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Chromosomal rearrangements, which can lead to oncogene activation and tumour suppressor loss, are a hallmark of cancer cells. Such outcomes can result from both the repair and misrepair of DNA ends, which arise from a variety of lesions including DNA double strand breaks (DSBs), collapsed replication forks and dysfunctional telomeres. Here we review the mechanisms by which non-homologous end joining (NHEJ) and homologous recombination (HR) repair pathways can both promote chromosomal rearrangements and also suppress them in response to such lesions, in accordance with their increasingly recognised tumour suppressor function. Further, we consider how chromosomal rearrangements, together with a modular approach towards understanding their etiology, may be exploited for cancer therapy.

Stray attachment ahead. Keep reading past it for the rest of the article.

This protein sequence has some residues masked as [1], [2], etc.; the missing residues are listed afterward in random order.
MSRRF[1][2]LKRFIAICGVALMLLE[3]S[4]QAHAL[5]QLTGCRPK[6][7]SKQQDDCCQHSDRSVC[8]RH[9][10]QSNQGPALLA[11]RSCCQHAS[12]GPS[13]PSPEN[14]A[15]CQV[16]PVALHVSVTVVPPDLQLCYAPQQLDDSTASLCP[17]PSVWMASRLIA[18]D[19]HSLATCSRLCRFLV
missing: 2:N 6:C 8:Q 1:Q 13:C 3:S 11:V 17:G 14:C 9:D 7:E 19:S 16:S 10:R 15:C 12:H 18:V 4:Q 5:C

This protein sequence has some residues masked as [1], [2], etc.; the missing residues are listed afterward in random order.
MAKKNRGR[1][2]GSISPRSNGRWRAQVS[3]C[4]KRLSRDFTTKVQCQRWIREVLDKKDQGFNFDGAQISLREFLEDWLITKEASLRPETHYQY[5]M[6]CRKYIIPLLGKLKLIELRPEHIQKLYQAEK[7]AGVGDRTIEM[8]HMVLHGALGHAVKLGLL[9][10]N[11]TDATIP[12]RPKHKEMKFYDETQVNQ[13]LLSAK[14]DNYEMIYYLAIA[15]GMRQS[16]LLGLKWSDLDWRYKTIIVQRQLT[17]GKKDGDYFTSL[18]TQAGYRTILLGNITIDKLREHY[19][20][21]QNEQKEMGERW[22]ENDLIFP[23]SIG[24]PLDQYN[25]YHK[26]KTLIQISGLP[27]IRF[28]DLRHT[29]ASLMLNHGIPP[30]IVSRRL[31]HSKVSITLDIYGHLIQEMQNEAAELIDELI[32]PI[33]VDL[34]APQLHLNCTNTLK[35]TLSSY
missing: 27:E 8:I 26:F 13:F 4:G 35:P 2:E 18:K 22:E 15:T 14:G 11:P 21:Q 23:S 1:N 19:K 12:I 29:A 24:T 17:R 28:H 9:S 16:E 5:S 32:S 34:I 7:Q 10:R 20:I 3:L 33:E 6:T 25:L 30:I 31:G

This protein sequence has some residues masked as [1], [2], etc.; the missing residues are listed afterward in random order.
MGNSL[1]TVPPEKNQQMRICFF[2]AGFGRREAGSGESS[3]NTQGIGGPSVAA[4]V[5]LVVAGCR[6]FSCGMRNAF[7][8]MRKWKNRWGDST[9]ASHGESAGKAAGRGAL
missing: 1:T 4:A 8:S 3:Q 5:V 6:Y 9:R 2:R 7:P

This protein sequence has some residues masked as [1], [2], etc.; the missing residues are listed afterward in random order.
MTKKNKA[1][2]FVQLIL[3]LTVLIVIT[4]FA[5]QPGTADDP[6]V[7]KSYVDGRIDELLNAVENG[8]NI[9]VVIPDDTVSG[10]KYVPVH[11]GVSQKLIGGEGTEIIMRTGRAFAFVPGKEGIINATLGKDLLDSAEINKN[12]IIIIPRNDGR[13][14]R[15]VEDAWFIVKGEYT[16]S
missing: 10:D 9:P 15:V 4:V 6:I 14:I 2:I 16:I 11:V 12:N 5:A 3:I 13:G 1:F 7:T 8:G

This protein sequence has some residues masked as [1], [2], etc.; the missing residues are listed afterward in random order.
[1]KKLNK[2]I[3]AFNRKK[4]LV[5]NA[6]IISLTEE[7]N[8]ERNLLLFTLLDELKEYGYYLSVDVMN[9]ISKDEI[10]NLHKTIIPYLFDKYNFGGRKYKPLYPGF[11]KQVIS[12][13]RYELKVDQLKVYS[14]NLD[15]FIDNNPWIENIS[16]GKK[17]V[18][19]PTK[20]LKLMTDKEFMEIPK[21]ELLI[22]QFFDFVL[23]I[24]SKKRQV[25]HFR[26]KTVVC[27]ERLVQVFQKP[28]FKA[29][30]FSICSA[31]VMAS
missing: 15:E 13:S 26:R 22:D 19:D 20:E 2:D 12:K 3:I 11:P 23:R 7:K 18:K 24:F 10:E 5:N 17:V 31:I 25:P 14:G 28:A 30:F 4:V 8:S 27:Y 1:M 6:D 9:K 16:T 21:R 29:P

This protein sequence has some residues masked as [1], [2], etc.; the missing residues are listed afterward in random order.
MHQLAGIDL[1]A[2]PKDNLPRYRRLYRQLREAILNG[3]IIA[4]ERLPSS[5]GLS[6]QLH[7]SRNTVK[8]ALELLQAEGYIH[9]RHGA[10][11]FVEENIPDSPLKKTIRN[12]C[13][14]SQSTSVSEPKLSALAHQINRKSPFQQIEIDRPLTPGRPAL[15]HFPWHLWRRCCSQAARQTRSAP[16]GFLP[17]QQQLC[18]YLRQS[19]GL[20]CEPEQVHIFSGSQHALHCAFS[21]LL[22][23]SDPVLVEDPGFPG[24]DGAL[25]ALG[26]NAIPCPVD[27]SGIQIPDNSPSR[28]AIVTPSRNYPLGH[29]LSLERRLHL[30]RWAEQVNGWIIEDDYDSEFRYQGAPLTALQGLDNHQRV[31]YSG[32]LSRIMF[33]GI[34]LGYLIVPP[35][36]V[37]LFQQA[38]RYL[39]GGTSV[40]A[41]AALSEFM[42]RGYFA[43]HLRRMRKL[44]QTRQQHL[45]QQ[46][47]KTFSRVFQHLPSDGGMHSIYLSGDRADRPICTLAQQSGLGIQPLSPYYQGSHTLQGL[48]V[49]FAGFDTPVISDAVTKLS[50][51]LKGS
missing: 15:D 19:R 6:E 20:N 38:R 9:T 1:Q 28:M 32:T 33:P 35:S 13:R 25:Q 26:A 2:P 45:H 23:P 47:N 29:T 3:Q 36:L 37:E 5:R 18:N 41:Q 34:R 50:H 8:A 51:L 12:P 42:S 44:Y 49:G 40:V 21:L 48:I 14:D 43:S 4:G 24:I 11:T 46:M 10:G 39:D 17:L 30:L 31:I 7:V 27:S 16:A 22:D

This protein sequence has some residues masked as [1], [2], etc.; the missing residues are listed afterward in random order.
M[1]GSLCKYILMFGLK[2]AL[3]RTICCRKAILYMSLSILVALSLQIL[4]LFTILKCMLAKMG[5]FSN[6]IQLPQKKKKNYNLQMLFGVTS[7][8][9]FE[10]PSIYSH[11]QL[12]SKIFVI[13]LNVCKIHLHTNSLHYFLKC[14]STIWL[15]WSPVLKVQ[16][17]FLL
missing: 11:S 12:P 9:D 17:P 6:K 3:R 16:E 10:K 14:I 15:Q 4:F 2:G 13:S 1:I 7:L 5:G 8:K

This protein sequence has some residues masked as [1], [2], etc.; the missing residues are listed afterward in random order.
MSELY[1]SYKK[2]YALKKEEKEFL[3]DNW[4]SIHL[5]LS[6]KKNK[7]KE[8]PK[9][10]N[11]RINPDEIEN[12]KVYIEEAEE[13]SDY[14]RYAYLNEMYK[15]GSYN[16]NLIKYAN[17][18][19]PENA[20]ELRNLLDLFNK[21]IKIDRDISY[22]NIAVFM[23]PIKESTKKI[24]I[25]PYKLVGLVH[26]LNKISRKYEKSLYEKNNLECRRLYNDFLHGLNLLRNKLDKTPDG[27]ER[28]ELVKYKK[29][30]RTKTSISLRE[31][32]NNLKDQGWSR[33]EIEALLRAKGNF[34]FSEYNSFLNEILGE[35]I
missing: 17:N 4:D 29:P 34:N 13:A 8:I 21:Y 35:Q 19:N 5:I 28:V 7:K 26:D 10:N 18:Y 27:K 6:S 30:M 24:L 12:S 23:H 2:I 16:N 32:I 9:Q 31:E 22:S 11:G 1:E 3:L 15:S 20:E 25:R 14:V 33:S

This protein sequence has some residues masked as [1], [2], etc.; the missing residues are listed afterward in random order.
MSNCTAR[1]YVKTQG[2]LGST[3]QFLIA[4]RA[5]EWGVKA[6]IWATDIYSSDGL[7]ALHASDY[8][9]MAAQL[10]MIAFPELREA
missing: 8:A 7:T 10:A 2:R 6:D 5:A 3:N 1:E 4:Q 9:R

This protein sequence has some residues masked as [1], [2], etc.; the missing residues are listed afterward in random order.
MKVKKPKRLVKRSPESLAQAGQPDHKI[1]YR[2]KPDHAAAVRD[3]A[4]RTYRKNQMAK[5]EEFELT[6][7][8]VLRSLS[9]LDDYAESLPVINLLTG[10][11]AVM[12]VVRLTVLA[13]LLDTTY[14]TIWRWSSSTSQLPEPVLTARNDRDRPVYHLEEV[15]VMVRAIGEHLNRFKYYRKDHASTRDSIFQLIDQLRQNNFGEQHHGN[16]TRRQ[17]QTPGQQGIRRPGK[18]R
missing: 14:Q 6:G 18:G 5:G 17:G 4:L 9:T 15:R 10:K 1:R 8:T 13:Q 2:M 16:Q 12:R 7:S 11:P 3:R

Original publication

DOI

10.1016/j.semcdb.2011.10.007

Type

Journal article

Journal

Semin Cell Dev Biol

Publication Date

10/2011

Volume

22

Pages

886 - 897

Keywords

Chromosome Aberrations, DNA Breaks, Double-Stranded, DNA Repair, Humans, Neoplasms